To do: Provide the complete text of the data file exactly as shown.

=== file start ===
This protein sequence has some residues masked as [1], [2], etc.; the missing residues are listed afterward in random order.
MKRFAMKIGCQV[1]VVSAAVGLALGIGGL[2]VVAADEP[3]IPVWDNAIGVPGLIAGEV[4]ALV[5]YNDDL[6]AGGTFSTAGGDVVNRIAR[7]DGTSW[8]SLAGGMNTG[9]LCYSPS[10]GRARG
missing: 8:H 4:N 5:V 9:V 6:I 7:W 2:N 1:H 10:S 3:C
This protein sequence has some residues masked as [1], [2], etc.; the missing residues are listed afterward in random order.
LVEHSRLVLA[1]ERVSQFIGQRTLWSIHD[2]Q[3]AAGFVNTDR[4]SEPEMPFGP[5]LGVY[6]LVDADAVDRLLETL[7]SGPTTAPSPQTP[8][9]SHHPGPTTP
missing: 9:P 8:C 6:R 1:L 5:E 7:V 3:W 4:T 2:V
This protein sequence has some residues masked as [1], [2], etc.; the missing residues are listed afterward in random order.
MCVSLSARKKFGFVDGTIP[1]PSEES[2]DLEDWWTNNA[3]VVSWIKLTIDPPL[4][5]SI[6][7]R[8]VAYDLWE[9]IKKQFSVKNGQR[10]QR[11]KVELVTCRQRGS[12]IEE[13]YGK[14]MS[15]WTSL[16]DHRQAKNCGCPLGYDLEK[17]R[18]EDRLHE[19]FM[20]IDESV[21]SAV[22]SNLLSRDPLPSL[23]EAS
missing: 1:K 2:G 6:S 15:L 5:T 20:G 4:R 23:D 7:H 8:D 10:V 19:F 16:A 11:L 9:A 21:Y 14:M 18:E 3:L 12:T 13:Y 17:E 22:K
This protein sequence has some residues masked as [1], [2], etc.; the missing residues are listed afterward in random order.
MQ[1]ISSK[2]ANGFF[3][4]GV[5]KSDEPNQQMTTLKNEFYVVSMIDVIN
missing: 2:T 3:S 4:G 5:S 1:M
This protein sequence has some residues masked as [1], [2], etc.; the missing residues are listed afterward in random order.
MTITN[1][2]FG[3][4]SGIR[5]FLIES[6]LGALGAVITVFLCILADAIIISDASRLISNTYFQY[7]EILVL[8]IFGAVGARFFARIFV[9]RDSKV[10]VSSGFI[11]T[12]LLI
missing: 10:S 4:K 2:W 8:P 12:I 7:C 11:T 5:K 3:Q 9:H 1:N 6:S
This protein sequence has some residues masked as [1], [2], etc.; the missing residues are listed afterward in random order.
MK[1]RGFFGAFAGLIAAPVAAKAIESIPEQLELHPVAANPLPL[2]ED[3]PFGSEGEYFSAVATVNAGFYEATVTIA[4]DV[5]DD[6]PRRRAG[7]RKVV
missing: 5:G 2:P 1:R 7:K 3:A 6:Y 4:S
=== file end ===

This protein sequence has some residues masked as [1], [2], etc.; the missing residues are listed afterward in random order.
MKRFAMKIGCQV[1]VVSAAVGLALGIGGL[2]VVAADEP[3]IPVWDNAIGVPGLIAGEV[4]ALV[5]YNDDL[6]AGGTFSTAGGDVVNRIAR[7]DGTSW[8]SLAGGMNTG[9]LCYSPS[10]GRARG
missing: 8:H 4:N 5:V 9:V 6:I 7:W 2:N 1:H 10:S 3:C
This protein sequence has some residues masked as [1], [2], etc.; the missing residues are listed afterward in random order.
LVEHSRLVLA[1]ERVSQFIGQRTLWSIHD[2]Q[3]AAGFVNTDR[4]SEPEMPFGP[5]LGVY[6]LVDADAVDRLLETL[7]SGPTTAPSPQTP[8][9]SHHPGPTTP
missing: 9:P 8:C 6:R 1:L 5:E 7:V 3:W 4:T 2:V
This protein sequence has some residues masked as [1], [2], etc.; the missing residues are listed afterward in random order.
MCVSLSARKKFGFVDGTIP[1]PSEES[2]DLEDWWTNNA[3]VVSWIKLTIDPPL[4][5]SI[6][7]R[8]VAYDLWE[9]IKKQFSVKNGQR[10]QR[11]KVELVTCRQRGS[12]IEE[13]YGK[14]MS[15]WTSL[16]DHRQAKNCGCPLGYDLEK[17]R[18]EDRLHE[19]FM[20]IDESV[21]SAV[22]SNLLSRDPLPSL[23]EAS
missing: 1:K 2:G 6:S 15:L 5:T 20:G 4:R 23:D 7:H 8:D 10:V 19:F 16:A 11:L 9:A 21:Y 14:M 18:E 3:L 12:T 13:Y 17:E 22:K
This protein sequence has some residues masked as [1], [2], etc.; the missing residues are listed afterward in random order.
MQ[1]ISSK[2]ANGFF[3][4]GV[5]KSDEPNQQMTTLKNEFYVVSMIDVIN
missing: 2:T 3:S 4:G 5:S 1:M
This protein sequence has some residues masked as [1], [2], etc.; the missing residues are listed afterward in random order.
MTITN[1][2]FG[3][4]SGIR[5]FLIES[6]LGALGAVITVFLCILADAIIISDASRLISNTYFQY[7]EILVL[8]IFGAVGARFFARIFV[9]RDSKV[10]VSSGFI[11]T[12]LLI
missing: 10:S 4:K 2:W 8:P 12:I 7:C 11:T 5:K 3:Q 9:H 1:N 6:S
This protein sequence has some residues masked as [1], [2], etc.; the missing residues are listed afterward in random order.
MK[1]RGFFGAFAGLIAAPVAAKAIESIPEQLELHPVAANPLPL[2]ED[3]PFGSEGEYFSAVATVNAGFYEATVTIA[4]DV[5]DD[6]PRRRAG[7]RKVV
missing: 5:G 2:P 1:R 7:K 3:A 6:Y 4:S